Authors and Public Speaking: 5 Reasons to Be an Author Who Speaks

Authors and Public Speaking: 5 Reasons to Be an Author Who SpeaksWhen my humor book, WHY CAN’T A MAN BE MORE LIKE A WOMAN?, was released, I learned about the power of a book when people with budgets are looking for speakers. I heard from Fortune 500 corporations that included Corning, Kraft, and Xerox, and from organizations that needed a light-hearted, upbeat keynote speaker. I was happy to oblige and accept flattering fees for my presentations around the country at sales meetings, networking sessions, and women’s events.

So…when Publicity for Nonprofits: Generating Media Exposure That Leads to Awareness, Growth, and Contributions was published, my book marketing plan included securing paid speaking engagements that would allow me to:

  • Provide nonprofits with information they could use immediately to generate publicity
  • Sell books
  • Leverage the book to earn more through speaking fees

In addition to meeting all three goals, I was paid as much to speak about the book’s topic as I was to write the book! Clearly, the time it took to pursue paid speaking opportunities was well worth it for me.

Is it worth it for you? Here are five reasons to consider becoming an author who speaks:

  1. You can share your message with more people. You have something to say, right? That’s why you wrote the book. Speaking lets you present your core messages in person.
  2. It can lead to more paying work. Many consultants speak to generate leads. If you’ve got a book and you consult on your book’s topic, public speaking can not only generate more speaking invitations, it can also fill your inbox with requests for information about your professional services.
  3. It supports your expert positioning. Whether you acknowledge it or not, you’re considered an expert on your book’s topic. This applies to all types of authors – from nonfiction writers to novelists to memoirists. When you add “speaker” to your list of credentials, you further underscore that expert status.
  4. Your admirers want to hear from you. Whether they deserve it or not, authors are admired by non-authors. For reasons that are hard to understand, many think authors are “cool.” People like to hear what cool people have to say.
  5. You can earn more money from your book. Sure, you can – and should – accept unpaid speaking gigs offered by local groups or association conferences. But why limit yourself to unpaid opportunities? Why not take that experience to organizations that have money to pay speakers?

I realize that many authors are introverts who find the whole concept of speaking in public too stressful to even consider. But I know from the messages I receive in my e-mail inbox, from the questions my Book Publicity 101 students ask, and from the inquiries I read on writers’ forums that many, many authors are pursuing this option. They ask:

  • “How do I respond when a meeting planner asks, ‘How much do you charge?'”
  • “How do speakers’ bureaus work?”
  • “What topics are in greatest demand?”
  • “How do I find paying opportunities?”

To get the answers to these and other questions, I interviewed speaking industry expert Mary McKay during a Build Book Buzz teleseminar that was recorded and is available as an audio download you can listen to immediately. During From Author to Speaker: How to Get Paid to Speak, I tapped into Mary’s three decades of experience booking more than 2,200 paid speaking engagements to learn how to find and secure these opportunities. To learn more, click here.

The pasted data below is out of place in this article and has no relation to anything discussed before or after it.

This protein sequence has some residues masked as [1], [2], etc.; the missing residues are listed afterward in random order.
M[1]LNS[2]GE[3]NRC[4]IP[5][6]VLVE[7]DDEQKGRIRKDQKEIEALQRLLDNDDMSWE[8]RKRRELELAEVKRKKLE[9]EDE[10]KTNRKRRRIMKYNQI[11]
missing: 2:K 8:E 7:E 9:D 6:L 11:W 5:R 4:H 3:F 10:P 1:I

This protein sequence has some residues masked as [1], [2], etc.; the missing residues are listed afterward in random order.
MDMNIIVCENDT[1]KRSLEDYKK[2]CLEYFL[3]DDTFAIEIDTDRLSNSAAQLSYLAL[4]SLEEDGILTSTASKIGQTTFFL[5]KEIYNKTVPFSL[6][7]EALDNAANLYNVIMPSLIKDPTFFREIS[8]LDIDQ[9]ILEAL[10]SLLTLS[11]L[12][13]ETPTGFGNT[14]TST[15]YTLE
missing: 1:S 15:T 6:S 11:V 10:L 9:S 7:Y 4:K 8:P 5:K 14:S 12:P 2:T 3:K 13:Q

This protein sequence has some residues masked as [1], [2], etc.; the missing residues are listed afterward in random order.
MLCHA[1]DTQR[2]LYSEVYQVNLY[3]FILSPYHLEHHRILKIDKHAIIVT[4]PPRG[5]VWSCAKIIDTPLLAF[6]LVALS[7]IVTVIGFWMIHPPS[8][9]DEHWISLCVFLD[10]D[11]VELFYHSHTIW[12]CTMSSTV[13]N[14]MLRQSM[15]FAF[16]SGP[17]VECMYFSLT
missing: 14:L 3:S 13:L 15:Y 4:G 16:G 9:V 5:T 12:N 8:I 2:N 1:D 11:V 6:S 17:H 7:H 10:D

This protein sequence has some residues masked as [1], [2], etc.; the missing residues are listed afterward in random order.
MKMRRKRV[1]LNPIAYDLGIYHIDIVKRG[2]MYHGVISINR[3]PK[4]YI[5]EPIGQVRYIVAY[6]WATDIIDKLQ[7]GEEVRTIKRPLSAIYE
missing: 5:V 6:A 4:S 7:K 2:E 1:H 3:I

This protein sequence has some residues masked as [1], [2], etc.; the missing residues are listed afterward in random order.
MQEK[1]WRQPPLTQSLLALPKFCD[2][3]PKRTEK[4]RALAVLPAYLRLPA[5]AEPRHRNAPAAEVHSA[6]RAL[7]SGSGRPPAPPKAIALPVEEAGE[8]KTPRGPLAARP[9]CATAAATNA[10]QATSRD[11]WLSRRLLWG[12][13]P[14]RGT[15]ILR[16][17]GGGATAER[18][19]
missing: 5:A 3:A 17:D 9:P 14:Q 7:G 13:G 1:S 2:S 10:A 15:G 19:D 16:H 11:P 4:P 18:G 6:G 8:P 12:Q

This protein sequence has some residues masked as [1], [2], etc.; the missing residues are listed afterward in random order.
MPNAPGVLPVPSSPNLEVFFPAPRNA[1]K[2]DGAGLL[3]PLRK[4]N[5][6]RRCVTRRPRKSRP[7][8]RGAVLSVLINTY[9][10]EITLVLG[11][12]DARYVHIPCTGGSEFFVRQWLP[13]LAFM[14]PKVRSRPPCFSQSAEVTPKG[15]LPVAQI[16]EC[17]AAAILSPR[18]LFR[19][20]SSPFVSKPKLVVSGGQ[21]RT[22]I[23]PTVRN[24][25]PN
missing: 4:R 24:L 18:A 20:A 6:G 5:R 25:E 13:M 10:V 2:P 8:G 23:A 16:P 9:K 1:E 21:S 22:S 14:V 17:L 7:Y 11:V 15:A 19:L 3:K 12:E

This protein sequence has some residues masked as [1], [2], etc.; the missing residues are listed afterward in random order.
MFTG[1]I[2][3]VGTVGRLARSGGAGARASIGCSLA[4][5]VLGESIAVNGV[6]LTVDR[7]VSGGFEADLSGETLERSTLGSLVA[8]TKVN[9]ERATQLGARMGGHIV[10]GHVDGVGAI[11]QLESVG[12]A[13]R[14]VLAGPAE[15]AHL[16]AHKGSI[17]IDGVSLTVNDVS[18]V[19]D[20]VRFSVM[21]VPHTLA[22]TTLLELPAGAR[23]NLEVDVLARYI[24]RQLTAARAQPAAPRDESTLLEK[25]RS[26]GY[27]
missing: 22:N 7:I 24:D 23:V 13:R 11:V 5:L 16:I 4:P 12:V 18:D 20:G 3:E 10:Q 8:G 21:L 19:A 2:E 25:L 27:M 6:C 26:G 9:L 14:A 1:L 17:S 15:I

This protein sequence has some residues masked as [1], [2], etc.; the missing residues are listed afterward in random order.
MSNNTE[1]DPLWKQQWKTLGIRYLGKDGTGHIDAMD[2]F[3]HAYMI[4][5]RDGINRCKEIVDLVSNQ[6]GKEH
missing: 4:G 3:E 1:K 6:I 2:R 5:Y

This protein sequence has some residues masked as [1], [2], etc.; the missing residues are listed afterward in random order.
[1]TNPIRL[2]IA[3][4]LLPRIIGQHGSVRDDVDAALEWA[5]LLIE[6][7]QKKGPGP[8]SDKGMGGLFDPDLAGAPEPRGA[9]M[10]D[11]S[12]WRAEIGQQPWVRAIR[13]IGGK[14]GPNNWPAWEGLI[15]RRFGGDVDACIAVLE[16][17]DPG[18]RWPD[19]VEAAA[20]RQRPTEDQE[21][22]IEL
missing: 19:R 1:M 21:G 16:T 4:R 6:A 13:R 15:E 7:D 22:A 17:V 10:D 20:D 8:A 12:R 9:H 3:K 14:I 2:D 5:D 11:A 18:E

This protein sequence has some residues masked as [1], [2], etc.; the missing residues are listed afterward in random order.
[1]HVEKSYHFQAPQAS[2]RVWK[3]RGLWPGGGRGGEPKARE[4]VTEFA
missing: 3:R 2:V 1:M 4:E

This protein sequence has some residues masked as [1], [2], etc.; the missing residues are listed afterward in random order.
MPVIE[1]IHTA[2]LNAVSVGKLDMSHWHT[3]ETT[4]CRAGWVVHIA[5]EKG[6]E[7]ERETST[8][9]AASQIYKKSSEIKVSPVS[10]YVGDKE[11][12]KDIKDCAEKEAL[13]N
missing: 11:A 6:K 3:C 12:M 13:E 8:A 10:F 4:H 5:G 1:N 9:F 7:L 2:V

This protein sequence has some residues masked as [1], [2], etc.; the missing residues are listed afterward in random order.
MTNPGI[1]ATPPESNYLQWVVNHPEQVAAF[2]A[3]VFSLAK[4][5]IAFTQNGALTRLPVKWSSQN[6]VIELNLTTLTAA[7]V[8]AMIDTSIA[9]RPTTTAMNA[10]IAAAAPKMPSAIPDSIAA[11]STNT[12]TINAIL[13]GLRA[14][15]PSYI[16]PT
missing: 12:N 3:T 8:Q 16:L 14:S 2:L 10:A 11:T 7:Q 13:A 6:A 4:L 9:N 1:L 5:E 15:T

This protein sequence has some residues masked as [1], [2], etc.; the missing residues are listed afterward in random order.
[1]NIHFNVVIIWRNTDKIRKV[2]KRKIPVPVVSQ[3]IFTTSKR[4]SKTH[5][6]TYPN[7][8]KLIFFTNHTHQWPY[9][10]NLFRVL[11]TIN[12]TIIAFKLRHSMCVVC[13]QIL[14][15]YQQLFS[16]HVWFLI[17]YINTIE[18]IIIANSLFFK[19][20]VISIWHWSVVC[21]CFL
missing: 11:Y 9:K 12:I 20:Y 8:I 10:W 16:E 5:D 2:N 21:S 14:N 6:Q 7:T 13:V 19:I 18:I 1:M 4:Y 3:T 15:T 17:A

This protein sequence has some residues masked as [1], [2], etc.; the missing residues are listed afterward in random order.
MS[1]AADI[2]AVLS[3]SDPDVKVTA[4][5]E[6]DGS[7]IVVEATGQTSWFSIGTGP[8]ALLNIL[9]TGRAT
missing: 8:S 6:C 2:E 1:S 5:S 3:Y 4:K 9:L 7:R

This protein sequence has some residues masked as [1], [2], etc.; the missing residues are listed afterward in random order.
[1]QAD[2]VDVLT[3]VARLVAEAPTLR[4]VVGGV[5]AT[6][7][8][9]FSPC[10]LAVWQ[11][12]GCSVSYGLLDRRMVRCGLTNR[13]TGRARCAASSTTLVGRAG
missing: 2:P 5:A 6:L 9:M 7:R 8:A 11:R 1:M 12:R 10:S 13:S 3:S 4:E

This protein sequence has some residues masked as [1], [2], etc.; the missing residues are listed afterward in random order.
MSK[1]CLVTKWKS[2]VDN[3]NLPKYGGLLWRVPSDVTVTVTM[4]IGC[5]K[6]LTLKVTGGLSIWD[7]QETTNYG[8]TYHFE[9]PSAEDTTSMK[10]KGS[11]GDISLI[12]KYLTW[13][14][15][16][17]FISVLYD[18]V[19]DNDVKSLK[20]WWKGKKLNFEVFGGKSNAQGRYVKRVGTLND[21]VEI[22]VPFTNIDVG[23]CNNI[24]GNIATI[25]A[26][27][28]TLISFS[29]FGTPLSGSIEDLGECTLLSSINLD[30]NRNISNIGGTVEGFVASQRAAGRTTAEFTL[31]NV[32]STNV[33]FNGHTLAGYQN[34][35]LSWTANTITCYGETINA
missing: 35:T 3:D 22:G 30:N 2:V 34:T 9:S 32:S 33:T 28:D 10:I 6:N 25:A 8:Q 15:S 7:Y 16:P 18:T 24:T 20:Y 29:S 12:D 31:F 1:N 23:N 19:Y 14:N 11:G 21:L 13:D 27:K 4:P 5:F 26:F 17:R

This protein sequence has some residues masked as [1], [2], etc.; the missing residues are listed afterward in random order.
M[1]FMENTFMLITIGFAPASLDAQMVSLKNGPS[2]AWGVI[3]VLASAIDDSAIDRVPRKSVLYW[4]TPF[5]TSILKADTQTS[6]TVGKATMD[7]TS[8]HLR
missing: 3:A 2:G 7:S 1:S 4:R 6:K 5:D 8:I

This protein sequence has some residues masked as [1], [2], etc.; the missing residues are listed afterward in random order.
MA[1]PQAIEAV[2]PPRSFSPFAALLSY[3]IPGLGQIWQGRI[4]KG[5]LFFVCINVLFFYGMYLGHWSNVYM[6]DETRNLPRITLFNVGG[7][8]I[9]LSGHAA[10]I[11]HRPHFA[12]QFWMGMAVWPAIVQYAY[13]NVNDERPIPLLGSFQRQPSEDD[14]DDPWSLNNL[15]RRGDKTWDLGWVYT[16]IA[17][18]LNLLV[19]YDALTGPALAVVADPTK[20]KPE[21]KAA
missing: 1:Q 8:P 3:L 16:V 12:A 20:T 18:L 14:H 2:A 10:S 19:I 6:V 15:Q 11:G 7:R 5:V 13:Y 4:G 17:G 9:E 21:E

If you speak about your book’s topic, how do you usually get your speaking engagements?


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Sandra Beckwith is an award-winning former publicist who now teaches authors how to market their books. Three groups have recognized her BuildBookBuzz.com site as an outstanding resource for authors, so you know her advice is author-tested. Download Sandra’s free “Top 5 Free Book Promotion Resources” and you’ll also receive the free weekly “Build Book Buzz” newsletter loaded with book marketing tips and advice.
6 Responses to Authors and Public Speaking: 5 Reasons to Be an Author Who Speaks
  1. Jacqueline R Banks
    August 4, 2015 | 3:07 pm

    I find this an invaluable piece of information, and yes, I revel in the respect people give me as an author. I have former classmates and people on the street who treat me like a celebrity! (Although I’m not exactly basking in sales yet). I have been told that I hold strong opinions; I also have had traumatic personal life experiences which certainly have contributed to the person that I am. Because of that, I would like to have paid, as well as unpaid speaking engagements.

    • Sandra Beckwith
      August 4, 2015 | 6:41 pm

      Getting to the point where you can be well-paid to speak is definitely something to aim toward, Jacqueline.

      Sandy

  2. Sherrie Miranda
    January 19, 2016 | 3:21 pm

    Excellent post! Thank you, Sandra!
    Peace,
    Sherrie
    Sherrie Miranda’s historically based, coming of age, Adventure novel “Secrets & Lies in El Salvador” is about an American girl in war-torn El Salvador:
    http://tinyurl.com/klxbt4y
    Her husband made a video for her novel. He wrote the song too:

    • Sandra Beckwith
      January 19, 2016 | 10:30 pm

      You’re welcome, Sherrie!

      Sandy

  3. Bradley Charbonneau
    January 30, 2016 | 12:15 am

    This is excellent, Sandra!
    Your 1 through 5 in this post are SUPER helpful!
    Thanks for putting this together.
    Best,
    Bradley

    • Sandra Beckwith
      January 30, 2016 | 7:06 pm

      Thanks, Bradley! I’m glad you like it.

      Sandy

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